Why Did Arcades Die in America?

For awhile arcades had pretty much vanished in America, but they have always thrived in Japan. It used to be that America only had remnants of arcade games located in places like Chuck E. Cheese or perhaps near the customer service area of a super store. There was a time when America had HUGE arcades in lots of shopping centers until one day, they closed. Perhaps the biggest blame for the demise of arcades in America is the home video game console industry. Games became more accessible to households. Why would someone spend money at an arcade when they could play the game at home and order pizza?

In many places, arcades seem to have nearly, if not completely, vanished. Yet, in Japan, they continue to hang on. Arcades in Japan are not only places to play games they are DESTINATIONS! They reward players for making the trip by awarding them with a prize, access to new expensive simulator equipment or fan service cabinet reveals. Many are located near major train stations making it very convenient to stop in on the way to do something else. It has been reported that gaming centers go above and beyond to cater to the client, from offering blankets in locations frequented by elderly gamers to installing softer chairs.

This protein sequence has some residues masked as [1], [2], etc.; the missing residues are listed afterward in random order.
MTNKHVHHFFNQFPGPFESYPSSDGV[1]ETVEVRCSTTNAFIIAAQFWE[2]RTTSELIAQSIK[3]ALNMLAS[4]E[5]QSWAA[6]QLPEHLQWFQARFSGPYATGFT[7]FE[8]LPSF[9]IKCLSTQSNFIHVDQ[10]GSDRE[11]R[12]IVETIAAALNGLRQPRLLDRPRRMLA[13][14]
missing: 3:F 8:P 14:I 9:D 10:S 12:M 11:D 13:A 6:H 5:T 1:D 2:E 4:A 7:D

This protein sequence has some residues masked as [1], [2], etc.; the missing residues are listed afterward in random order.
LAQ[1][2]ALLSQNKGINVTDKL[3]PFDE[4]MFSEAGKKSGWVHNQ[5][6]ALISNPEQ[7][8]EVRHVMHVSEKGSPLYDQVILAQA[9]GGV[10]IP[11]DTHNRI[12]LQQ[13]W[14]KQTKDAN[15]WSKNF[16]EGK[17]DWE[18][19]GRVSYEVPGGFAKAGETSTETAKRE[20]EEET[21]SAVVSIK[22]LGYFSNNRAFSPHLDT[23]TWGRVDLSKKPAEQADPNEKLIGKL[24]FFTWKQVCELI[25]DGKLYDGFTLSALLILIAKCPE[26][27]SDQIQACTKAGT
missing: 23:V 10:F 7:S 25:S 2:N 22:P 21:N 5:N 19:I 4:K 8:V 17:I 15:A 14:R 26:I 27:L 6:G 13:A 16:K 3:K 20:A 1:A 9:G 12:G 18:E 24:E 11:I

America is experiencing a re-birth of the arcade in the form of a Japanese based chain called Round 1. Japanese arcades have always aimed to offer experiences to consumers that cannot be found at home. Hopefully developers will continue to be successful with identifying and responding to trends to stay relevant, but time will only tell.

On December 25, 1980, the owner, Masahiko Sugino, founded a company called Sugino Kosan that featured a roller skate facility with arcade games. A few years later, the facility expanded to include a bowling alley which became very popular. This company later became the first Round One store in 1993. Since then, the company quickly expanded all across Japan.

Before 2010, the company first attempted to expand to the United States, when the company established Round One U.S.A. Corp, but after not finding a good location for their first overseas location, this subsidiary closed down in July 2006, the subsidiary was relaunched in 2008 as Round One Entertainment Inc., and successfully opened up a Round One-branded location at Puente Hills Mall in City of IndustryCalifornia in 2010.

In Japan, there are currently 107 stores open.

In the U.S., there are currently stores open in ArizonaCaliforniaColoradoGeorgiaIllinoisMaineMassachusettsNevadaNew MexicoOhioPennsylvaniaTexasWashingtonNew YorkMaineMichiganNorth CarolinaUtahNew Mexico, and Wisconsin. More locations are planned to open in FloridaIndianaKansasKentuckyMarylandNebraskaNew JerseyOklahomaOregonSouth Carolina, and Virginia.[5][6] Currently, Round 1 plans to expand at a rate of 10 stores per year.[7][1][8][9]


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